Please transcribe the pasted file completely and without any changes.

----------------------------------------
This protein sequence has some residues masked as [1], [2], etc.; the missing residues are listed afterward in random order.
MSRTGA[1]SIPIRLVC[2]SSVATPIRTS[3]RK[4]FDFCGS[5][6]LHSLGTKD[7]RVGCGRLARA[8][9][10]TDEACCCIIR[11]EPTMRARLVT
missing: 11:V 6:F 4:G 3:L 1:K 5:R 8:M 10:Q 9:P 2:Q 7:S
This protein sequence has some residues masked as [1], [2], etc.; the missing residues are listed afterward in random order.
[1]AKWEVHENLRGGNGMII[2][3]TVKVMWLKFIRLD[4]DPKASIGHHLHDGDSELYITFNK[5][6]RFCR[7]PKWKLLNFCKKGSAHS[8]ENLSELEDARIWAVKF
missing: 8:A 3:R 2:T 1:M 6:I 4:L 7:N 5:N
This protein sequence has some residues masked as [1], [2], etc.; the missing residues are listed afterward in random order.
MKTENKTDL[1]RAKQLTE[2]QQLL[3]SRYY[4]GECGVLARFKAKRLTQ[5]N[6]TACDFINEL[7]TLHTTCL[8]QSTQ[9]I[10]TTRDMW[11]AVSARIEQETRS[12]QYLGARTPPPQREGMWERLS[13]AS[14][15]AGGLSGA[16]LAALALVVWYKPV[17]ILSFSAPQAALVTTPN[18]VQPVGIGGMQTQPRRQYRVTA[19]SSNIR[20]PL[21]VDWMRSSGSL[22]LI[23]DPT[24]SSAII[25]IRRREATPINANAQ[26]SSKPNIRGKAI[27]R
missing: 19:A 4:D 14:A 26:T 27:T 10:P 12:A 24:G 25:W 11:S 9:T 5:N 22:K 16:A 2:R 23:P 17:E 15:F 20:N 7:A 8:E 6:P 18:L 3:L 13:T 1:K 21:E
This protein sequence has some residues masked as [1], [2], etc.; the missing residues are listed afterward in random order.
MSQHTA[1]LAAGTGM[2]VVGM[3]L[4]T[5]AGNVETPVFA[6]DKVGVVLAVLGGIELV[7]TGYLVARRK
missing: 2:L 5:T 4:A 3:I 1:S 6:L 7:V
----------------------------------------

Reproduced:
This protein sequence has some residues masked as [1], [2], etc.; the missing residues are listed afterward in random order.
MSRTGA[1]SIPIRLVC[2]SSVATPIRTS[3]RK[4]FDFCGS[5][6]LHSLGTKD[7]RVGCGRLARA[8][9][10]TDEACCCIIR[11]EPTMRARLVT
missing: 11:V 6:F 4:G 3:L 1:K 5:R 8:M 10:Q 9:P 2:Q 7:S
This protein sequence has some residues masked as [1], [2], etc.; the missing residues are listed afterward in random order.
[1]AKWEVHENLRGGNGMII[2][3]TVKVMWLKFIRLD[4]DPKASIGHHLHDGDSELYITFNK[5][6]RFCR[7]PKWKLLNFCKKGSAHS[8]ENLSELEDARIWAVKF
missing: 8:A 3:R 2:T 1:M 6:I 4:L 7:N 5:N
This protein sequence has some residues masked as [1], [2], etc.; the missing residues are listed afterward in random order.
MKTENKTDL[1]RAKQLTE[2]QQLL[3]SRYY[4]GECGVLARFKAKRLTQ[5]N[6]TACDFINEL[7]TLHTTCL[8]QSTQ[9]I[10]TTRDMW[11]AVSARIEQETRS[12]QYLGARTPPPQREGMWERLS[13]AS[14][15]AGGLSGA[16]LAALALVVWYKPV[17]ILSFSAPQAALVTTPN[18]VQPVGIGGMQTQPRRQYRVTA[19]SSNIR[20]PL[21]VDWMRSSGSL[22]LI[23]DPT[24]SSAII[25]IRRREATPINANAQ[26]SSKPNIRGKAI[27]R
missing: 19:A 4:D 14:A 26:T 27:T 10:P 12:A 24:G 25:W 11:S 9:T 5:N 22:K 16:A 2:R 23:P 17:E 15:F 20:N 7:A 8:E 6:P 18:L 3:L 13:T 1:K 21:E
This protein sequence has some residues masked as [1], [2], etc.; the missing residues are listed afterward in random order.
MSQHTA[1]LAAGTGM[2]VVGM[3]L[4]T[5]AGNVETPVFA[6]DKVGVVLAVLGGIELV[7]TGYLVARRK
missing: 2:L 5:T 4:A 3:I 1:S 6:L 7:V